When does the IT Crowd Return to TV?
I finally have my own desk in the office, not that I really needed one. I’ve been sharing desks with people who were not in the office when I worked at night, this was fine for me. However, when I came into the office last night I found a newly constructed cube with a nice L shaped desk. Sweet! Now I have to deck it out and make it “home”
Incidentally, I have the only cube in the office, the rest of the IT area is “Open Concept” so I feel like I’ve gotten something special here.
You can check out more of my photographs at: Flickr
“IT is at the heart of business these days and there are real opportunities now to have a career in IT which will ultimately lead to a position on the board.”
If this is the case, why are so many IT jobs filled with people who have no idea what they are doing? I spoke to my share of IT reps from firms all over the Fortune 1000 and Fortune 50 that had no clue what they were doing, nor did they have any idea where they were going with their mandates. Often they had no plan or action plan.
One example really sticks out for me; a hardware changeover plan that had no “buffer” the IT rep wanted to replace an important firewall with another one. He felt assured that he could just replace the current device with a new and wholly different one if the new devide was configured correctly.
This was a bad plan for two reasons:
1) There was no fallback beyond dropping the old hardware in place.
2) The router was the MAIN ingress to their websites and mail systems. There were no external fallbacks or alternate sites for users to visit during the downtime. If the transition went BAD (new hardware fails and old device breaks during transition) there was no fallback.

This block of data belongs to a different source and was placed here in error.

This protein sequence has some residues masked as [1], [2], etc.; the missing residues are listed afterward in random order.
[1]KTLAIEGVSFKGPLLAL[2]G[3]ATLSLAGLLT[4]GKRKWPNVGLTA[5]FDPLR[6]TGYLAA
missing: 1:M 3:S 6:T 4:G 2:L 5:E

I know, you’re thinking: Kevin, what would you have done?
I would have published a new set of DNS records with a TTL of about 15 minutes. I would publish them a week before I made the transition and made sure my DNS server was not inside the new router. Once in place you would have 15 minutes of downtime while you performed the transiton to a new host for your website if something went wrong during the switch. That’s fairly easy to deal with.
I like the idea of planning for downtime like that; you could even change the TTL on the DNS records back to 24 hours when you are done.
Here are some tips for outage planning
If it is an internet enabled service that users need access to, publish DNS records that point to a “Server is down” page on the net (for web services) when the primary record(s) is/are down.
Keep offsite hard copies (by hard copies I mean stored on Hard disk or Tape)
Keep enough cash in the IT budget to buy server time on multiple hosts should short-term downtime become extended overtime.
Any server that is important enough to serve all your needs should have a clone on hand with all the same data, backed up every 6 to 12 hours (or less) so that if your primary server(s) go down a clone can go online in seconds.
After all, you are the heart of the business when you are in IT, right?
Well, not SOOO long, but long enough.
I rolled in there around 6:30AM and Left around 5:00PM.
It was long enough for me; oh well.
As usual, I can’t discuss the reason; it was work nonetheless. I will have to pick it up in the morning too; which really sucks as I like to have my mornings for old work.
I think I’ll be taking thursday and friday off (after my aborted ones last week) the Spawn has Friday off so it will work out nice (as Friday is also payday)
We’ll probably hit the grocery store in the early morning and then just gap out after lunch.
Ahh, those easy going days off!
Maybe we should head out to coburg and snap a few shots of that graveyard?